MT: This novel reminded me at times of a queer version of Tana French’s The Likeness. I don’t know if you’ve read that book, but it’s also excellent—a real page turner, functioning with just this group of friends the main character ventures into because of her police work. In this sense, it’s also like your novel in that there’s something innate and undeniable about the character that draws her into the story. What did you think made this story essential for your protagonist, and how does each character/suspect in the novel play into the world of Lavender House?
LACR: I haven’t read it, but now it’s on my list! I think for Andy, the journey of going to Lavender House and meeting this family and coming out of is one of self-acceptance. Not a coming out self-acceptance, but an acceptance of the fact that his life has changed now that he’s been publicly outed and lost his job and home because of it. And with that comes the realization that maybe the life he’s lost wasn’t much of a life to begin with, and he has this opportunity to make something new. But with all that also comes the realization that he could have been living like this before… and he could have been helping people like himself, instead of turning away from them. It’s a real reckoning in many ways. But I’m not sure that was your question – you asked what made this essential for the protagonist, and I think this story is essential to Andy because if he didn’t see a new kind of life, he would die. We open with him considering suicide and that’s not idle. He would have ended it if Pearl hadn’t sat down next to him. As for how each character plays in the story – I think that would be a really long answer, to break down each of them. And filled with spoilers. But they have created this home, this safe haven that’s really a gilded cage, where outside they have to perform a false perfect American Family, and inside they can be themselves. But what does that performance make them sacrifice? What have they given up for this supposed freedom? That’s the way they all interact I think; what do you sacrifice for family when you family shouldn’t exist?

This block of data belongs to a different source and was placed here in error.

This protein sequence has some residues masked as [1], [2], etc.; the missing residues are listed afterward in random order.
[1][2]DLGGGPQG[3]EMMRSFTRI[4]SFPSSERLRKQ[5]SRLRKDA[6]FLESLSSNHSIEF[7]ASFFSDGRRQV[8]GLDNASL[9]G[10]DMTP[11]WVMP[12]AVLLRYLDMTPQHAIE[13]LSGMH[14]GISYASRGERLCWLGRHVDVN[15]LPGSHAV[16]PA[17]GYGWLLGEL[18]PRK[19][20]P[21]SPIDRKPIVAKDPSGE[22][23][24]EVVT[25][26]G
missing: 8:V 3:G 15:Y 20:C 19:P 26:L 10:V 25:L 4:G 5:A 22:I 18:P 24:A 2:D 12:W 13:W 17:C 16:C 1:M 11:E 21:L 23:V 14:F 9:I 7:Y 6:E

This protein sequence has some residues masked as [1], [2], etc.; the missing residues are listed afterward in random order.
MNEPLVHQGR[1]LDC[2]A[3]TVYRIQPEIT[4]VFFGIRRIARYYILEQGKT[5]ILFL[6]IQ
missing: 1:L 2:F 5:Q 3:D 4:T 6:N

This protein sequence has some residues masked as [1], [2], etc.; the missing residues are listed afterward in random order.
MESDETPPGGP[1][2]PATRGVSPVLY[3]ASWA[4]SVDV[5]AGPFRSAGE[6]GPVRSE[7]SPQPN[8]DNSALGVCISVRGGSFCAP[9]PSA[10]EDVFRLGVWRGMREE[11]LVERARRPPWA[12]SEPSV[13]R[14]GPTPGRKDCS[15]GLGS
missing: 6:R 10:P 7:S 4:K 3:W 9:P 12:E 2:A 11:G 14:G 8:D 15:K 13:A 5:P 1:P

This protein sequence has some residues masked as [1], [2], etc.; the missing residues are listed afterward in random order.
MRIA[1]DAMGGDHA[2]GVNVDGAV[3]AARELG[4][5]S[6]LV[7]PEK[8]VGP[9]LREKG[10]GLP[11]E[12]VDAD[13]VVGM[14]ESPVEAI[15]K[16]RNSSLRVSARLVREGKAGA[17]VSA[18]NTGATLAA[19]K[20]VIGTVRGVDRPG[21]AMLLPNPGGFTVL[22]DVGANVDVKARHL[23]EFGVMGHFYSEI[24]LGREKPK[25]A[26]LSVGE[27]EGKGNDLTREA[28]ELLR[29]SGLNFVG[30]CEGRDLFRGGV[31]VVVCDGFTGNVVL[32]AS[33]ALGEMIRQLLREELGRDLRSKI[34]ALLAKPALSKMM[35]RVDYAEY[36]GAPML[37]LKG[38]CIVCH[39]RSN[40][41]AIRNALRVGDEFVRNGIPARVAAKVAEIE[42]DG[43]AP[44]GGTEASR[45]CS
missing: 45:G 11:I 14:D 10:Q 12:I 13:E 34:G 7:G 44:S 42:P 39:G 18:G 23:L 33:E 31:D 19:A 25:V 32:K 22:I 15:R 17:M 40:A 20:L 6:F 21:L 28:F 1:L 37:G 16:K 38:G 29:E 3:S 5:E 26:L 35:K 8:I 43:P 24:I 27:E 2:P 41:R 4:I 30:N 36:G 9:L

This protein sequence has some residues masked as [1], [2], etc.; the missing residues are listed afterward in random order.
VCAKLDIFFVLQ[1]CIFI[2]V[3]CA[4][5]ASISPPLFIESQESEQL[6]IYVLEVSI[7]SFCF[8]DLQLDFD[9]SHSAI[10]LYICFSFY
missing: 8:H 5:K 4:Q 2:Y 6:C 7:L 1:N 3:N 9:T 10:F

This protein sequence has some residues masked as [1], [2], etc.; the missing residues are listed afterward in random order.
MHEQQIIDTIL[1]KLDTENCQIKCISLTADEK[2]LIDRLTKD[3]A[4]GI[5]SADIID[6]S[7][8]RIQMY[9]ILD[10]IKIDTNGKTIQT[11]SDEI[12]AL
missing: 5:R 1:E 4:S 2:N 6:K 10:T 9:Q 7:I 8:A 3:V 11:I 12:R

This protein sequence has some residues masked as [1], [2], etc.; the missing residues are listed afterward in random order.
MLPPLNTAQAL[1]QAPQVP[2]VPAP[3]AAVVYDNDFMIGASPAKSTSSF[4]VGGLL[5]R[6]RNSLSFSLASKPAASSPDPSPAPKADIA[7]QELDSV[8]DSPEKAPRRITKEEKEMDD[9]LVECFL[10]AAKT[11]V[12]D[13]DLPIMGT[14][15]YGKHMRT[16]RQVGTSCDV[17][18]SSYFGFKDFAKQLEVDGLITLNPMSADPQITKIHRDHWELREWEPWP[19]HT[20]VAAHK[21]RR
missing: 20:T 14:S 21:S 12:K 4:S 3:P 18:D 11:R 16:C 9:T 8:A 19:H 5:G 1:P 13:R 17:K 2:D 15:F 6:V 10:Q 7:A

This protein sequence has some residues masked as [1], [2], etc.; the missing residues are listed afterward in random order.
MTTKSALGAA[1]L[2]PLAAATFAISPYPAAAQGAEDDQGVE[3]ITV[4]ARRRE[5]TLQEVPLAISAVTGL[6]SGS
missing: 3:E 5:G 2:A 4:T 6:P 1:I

MT: I’ve never been to San Francisco, although after reading Lavender House I feel like I’ve been transported there over the course of the novel. What about San Francisco and the surrounding area was so fitting for your novel, especially given the time period, and how do you think it would change if you transported it to New York City, or my area of the country—the Deep South? Is this an area you know well personally?